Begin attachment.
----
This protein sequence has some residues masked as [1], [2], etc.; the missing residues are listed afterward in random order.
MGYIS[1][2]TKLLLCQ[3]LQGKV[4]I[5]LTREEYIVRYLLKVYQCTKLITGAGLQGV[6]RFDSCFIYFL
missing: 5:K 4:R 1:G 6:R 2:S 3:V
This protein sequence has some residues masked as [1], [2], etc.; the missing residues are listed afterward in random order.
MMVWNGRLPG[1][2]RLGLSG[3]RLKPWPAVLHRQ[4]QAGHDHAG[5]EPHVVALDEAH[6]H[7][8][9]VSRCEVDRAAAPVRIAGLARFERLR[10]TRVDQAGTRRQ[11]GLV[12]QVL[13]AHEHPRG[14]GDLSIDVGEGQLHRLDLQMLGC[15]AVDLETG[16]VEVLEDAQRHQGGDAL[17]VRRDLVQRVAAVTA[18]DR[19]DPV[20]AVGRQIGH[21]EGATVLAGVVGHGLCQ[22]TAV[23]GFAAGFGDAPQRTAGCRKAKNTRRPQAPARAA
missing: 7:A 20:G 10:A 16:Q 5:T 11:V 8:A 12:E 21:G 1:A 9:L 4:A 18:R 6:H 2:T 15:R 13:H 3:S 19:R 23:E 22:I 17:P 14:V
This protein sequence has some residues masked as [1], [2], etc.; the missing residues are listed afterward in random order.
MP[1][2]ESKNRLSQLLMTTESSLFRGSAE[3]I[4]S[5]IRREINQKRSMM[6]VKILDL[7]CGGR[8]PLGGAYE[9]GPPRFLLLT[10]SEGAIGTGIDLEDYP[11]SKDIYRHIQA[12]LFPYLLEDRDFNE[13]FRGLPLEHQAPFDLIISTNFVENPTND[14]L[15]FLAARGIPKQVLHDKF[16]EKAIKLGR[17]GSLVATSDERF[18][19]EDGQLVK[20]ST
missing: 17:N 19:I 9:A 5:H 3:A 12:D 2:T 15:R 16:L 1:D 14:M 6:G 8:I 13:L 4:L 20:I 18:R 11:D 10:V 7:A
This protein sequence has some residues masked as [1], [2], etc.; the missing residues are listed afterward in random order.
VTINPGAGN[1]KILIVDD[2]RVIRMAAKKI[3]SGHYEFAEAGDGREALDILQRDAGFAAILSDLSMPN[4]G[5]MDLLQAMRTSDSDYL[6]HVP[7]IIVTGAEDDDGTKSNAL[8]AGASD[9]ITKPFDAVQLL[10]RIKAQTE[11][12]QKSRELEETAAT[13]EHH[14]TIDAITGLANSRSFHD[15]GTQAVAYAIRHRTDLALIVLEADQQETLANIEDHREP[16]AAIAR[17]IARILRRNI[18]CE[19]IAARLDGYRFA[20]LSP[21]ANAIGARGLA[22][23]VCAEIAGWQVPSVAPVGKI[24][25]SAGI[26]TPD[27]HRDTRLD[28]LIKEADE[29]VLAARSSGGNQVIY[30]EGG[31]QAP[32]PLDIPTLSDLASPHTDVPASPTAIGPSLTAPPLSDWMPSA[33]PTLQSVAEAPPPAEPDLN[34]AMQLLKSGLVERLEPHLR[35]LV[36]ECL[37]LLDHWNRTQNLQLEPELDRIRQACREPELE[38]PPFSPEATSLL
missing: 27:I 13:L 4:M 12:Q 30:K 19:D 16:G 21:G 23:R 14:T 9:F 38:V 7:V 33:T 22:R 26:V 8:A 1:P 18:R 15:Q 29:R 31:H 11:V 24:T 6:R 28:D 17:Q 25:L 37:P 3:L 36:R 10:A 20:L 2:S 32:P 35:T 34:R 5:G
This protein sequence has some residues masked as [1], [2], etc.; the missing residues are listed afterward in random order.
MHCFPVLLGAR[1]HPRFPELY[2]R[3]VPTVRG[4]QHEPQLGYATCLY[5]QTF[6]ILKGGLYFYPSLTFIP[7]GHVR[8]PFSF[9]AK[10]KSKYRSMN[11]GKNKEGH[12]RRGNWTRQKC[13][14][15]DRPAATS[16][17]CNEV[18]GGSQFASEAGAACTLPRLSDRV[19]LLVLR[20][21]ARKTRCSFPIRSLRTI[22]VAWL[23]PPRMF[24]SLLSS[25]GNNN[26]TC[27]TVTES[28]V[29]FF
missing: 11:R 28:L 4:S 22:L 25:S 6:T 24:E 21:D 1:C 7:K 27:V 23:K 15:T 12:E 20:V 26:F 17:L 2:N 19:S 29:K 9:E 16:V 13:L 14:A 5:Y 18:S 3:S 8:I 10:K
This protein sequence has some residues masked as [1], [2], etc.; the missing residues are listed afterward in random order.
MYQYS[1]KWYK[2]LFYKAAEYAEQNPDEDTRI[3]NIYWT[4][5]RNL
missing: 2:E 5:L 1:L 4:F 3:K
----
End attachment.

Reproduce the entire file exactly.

This protein sequence has some residues masked as [1], [2], etc.; the missing residues are listed afterward in random order.
MGYIS[1][2]TKLLLCQ[3]LQGKV[4]I[5]LTREEYIVRYLLKVYQCTKLITGAGLQGV[6]RFDSCFIYFL
missing: 5:K 4:R 1:G 6:R 2:S 3:V
This protein sequence has some residues masked as [1], [2], etc.; the missing residues are listed afterward in random order.
MMVWNGRLPG[1][2]RLGLSG[3]RLKPWPAVLHRQ[4]QAGHDHAG[5]EPHVVALDEAH[6]H[7][8][9]VSRCEVDRAAAPVRIAGLARFERLR[10]TRVDQAGTRRQ[11]GLV[12]QVL[13]AHEHPRG[14]GDLSIDVGEGQLHRLDLQMLGC[15]AVDLETG[16]VEVLEDAQRHQGGDAL[17]VRRDLVQRVAAVTA[18]DR[19]DPV[20]AVGRQIGH[21]EGATVLAGVVGHGLCQ[22]TAV[23]GFAAGFGDAPQRTAGCRKAKNTRRPQAPARAA
missing: 7:A 20:G 10:A 16:Q 5:T 11:V 8:A 12:E 21:G 1:A 9:L 4:A 18:R 6:H 2:T 15:R 13:H 3:S 19:R 23:E 22:I 17:P 14:V
This protein sequence has some residues masked as [1], [2], etc.; the missing residues are listed afterward in random order.
MP[1][2]ESKNRLSQLLMTTESSLFRGSAE[3]I[4]S[5]IRREINQKRSMM[6]VKILDL[7]CGGR[8]PLGGAYE[9]GPPRFLLLT[10]SEGAIGTGIDLEDYP[11]SKDIYRHIQA[12]LFPYLLEDRDFNE[13]FRGLPLEHQAPFDLIISTNFVENPTND[14]L[15]FLAARGIPKQVLHDKF[16]EKAIKLGR[17]GSLVATSDERF[18][19]EDGQLVK[20]ST
missing: 17:N 19:I 9:A 5:H 3:A 12:D 2:T 15:R 16:L 1:D 14:M 6:G 8:I 13:L 4:L 20:I 18:R 11:D 10:V 7:A
This protein sequence has some residues masked as [1], [2], etc.; the missing residues are listed afterward in random order.
VTINPGAGN[1]KILIVDD[2]RVIRMAAKKI[3]SGHYEFAEAGDGREALDILQRDAGFAAILSDLSMPN[4]G[5]MDLLQAMRTSDSDYL[6]HVP[7]IIVTGAEDDDGTKSNAL[8]AGASD[9]ITKPFDAVQLL[10]RIKAQTE[11][12]QKSRELEETAAT[13]EHH[14]TIDAITGLANSRSFHD[15]GTQAVAYAIRHRTDLALIVLEADQQETLANIEDHREP[16]AAIAR[17]IARILRRNI[18]CE[19]IAARLDGYRFA[20]LSP[21]ANAIGARGLA[22][23]VCAEIAGWQVPSVAPVGKI[24][25]SAGI[26]TPD[27]HRDTRLD[28]LIKEADE[29]VLAARSSGGNQVIY[30]EGG[31]QAP[32]PLDIPTLSDLASPHTDVPASPTAIGPSLTAPPLSDWMPSA[33]PTLQSVAEAPPPAEPDLN[34]AMQLLKSGLVERLEPHLR[35]LV[36]ECL[37]LLDHWNRTQNLQLEPELDRIRQACREPELE[38]PPFSPEATSLL
missing: 27:I 13:L 4:M 12:Q 30:K 19:D 16:G 21:G 23:R 14:T 9:F 38:V 7:V 33:T 22:R 26:V 8:A 1:P 18:R 15:Q 29:R 31:H 11:V 24:T 6:R 28:D 17:Q 25:L 37:P 3:L 36:R 10:A 20:L 2:S 32:P 35:T 34:R 5:G
This protein sequence has some residues masked as [1], [2], etc.; the missing residues are listed afterward in random order.
MHCFPVLLGAR[1]HPRFPELY[2]R[3]VPTVRG[4]QHEPQLGYATCLY[5]QTF[6]ILKGGLYFYPSLTFIP[7]GHVR[8]PFSF[9]AK[10]KSKYRSMN[11]GKNKEGH[12]RRGNWTRQKC[13][14][15]DRPAATS[16][17]CNEV[18]GGSQFASEAGAACTLPRLSDRV[19]LLVLR[20][21]ARKTRCSFPIRSLRTI[22]VAWL[23]PPRMF[24]SLLSS[25]GNNN[26]TC[27]TVTES[28]V[29]FF
missing: 11:R 28:L 4:S 22:L 25:S 6:T 24:E 21:D 1:C 7:K 27:V 23:K 15:T 12:E 20:V 26:F 17:L 2:N 19:S 29:K 9:E 16:V 13:L 14:A 5:Y 18:S 3:S 8:I 10:K
This protein sequence has some residues masked as [1], [2], etc.; the missing residues are listed afterward in random order.
MYQYS[1]KWYK[2]LFYKAAEYAEQNPDEDTRI[3]NIYWT[4][5]RNL
missing: 2:E 5:L 1:L 4:F 3:K